“I’m gonna call my mom, then I’m going back inside until they wake up.” The best friends hung up.

Diana took a deep breath before calling home.  Her mom answered after the three longest rings ever.

“Mom, they’re back,” Diana gasped in a choked whisper. “The dragons. They made it!”

“Oh my gosh! I can’t believe it. Oh my goodness! Where are they? Are they alright?” Her mom’s voice rang out an octave higher than usual.

“They’re at the hideaway. They seem fine. They’re asleep.” Diana instinctively bent and peeked into the cave, though it was pointless to try to see through the black.

Her mother sighed and then continued, “And your father—anything?”

“No…no…sorry, Mom,” Diana’s voice cracked. “No sign.”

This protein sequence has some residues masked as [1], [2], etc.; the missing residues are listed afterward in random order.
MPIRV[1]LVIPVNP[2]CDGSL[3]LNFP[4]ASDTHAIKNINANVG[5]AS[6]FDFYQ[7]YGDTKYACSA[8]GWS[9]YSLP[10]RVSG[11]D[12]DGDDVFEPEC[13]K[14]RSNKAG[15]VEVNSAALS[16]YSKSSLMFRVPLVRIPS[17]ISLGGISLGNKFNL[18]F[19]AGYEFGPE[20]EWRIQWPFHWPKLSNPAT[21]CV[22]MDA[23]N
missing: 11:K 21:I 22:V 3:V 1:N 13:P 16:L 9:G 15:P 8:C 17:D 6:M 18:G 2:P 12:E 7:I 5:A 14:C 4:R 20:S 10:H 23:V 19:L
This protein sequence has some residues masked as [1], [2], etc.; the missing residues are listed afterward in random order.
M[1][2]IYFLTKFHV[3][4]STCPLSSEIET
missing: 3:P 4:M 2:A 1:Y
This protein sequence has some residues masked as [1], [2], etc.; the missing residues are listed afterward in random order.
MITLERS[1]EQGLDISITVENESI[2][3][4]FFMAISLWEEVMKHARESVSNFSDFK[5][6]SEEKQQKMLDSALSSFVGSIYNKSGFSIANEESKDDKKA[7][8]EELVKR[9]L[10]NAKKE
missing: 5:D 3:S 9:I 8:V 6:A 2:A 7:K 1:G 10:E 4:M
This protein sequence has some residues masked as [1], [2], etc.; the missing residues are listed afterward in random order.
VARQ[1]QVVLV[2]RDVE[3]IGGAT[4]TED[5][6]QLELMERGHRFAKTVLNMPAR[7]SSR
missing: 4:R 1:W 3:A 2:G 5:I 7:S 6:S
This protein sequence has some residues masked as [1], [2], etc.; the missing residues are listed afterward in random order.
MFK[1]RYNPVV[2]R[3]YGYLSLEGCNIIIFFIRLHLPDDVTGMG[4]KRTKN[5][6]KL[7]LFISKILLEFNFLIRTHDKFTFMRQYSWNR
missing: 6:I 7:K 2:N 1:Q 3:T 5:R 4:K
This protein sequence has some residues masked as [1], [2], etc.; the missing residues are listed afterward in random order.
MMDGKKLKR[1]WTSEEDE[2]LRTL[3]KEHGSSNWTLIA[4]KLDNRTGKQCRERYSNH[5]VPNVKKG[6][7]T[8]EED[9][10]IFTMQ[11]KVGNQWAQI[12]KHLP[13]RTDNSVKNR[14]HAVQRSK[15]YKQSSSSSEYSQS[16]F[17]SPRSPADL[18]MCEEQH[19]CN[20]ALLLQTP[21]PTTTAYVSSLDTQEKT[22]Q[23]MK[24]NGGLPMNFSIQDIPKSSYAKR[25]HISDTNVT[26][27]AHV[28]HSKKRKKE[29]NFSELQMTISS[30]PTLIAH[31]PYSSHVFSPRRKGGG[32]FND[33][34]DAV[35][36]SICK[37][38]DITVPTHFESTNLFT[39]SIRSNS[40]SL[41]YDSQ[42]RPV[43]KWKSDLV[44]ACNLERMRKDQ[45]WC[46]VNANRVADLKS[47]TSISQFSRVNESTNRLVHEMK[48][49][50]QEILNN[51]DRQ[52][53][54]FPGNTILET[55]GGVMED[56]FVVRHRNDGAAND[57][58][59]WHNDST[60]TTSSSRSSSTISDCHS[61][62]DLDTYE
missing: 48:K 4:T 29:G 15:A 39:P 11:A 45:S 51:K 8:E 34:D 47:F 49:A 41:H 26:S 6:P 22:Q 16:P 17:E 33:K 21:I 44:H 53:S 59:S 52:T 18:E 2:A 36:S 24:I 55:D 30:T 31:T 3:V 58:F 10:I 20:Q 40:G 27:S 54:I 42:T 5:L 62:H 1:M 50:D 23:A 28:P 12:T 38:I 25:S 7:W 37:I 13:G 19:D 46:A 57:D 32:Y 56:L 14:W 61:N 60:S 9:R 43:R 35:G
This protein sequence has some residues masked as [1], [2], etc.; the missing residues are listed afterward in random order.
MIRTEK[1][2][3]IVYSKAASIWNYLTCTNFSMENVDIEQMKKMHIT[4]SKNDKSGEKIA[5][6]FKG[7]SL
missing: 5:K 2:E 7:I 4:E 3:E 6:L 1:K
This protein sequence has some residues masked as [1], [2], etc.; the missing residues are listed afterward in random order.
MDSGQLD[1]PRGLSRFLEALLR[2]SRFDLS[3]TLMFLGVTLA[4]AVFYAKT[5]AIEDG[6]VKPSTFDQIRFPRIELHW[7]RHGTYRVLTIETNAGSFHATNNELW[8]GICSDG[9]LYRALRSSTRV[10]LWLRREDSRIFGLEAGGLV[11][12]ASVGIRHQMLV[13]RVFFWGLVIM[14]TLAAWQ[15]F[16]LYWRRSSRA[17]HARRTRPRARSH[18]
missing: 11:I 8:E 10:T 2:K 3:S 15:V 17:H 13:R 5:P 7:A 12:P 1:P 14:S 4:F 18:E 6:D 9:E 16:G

“OK,” her mother was barely audible. Then she perked up, “How many are there? Is it them?”

Diana whispered, “Two of them–a terra and a sea. It has to be…I mean…I bet it’s them…” she paused, “but I can’t tell yet. And I can’t wake them up.”

“It must be them,” her mother sounded wistful. Silence filled the line. She knew her mom was thinking of Dad. Diana had no words. Then her mother spoke up again, “I’ll be right there—”

“Not yet, Mom,” Diana answered, “Nicki is on the way with some food. We’re OK.”

“All right, honey; yes, yes, the two of you are plenty right now. Those poor dragons…” her voice shrank, “what must they have gone  through?” She sounded very far away to Diana. Then the familiar focus came back into her mom’s voice, “Well, let me know the second you know anything. And check in soon, OK?”

“I will, Mom.” Diana was about to hang up, then burst out with the plea, “Mom! Don’t tell Brody yet!”

Linda Santos chuckled, “I gave your brother extra time on his video game; if he looks up, I promise, not a word.”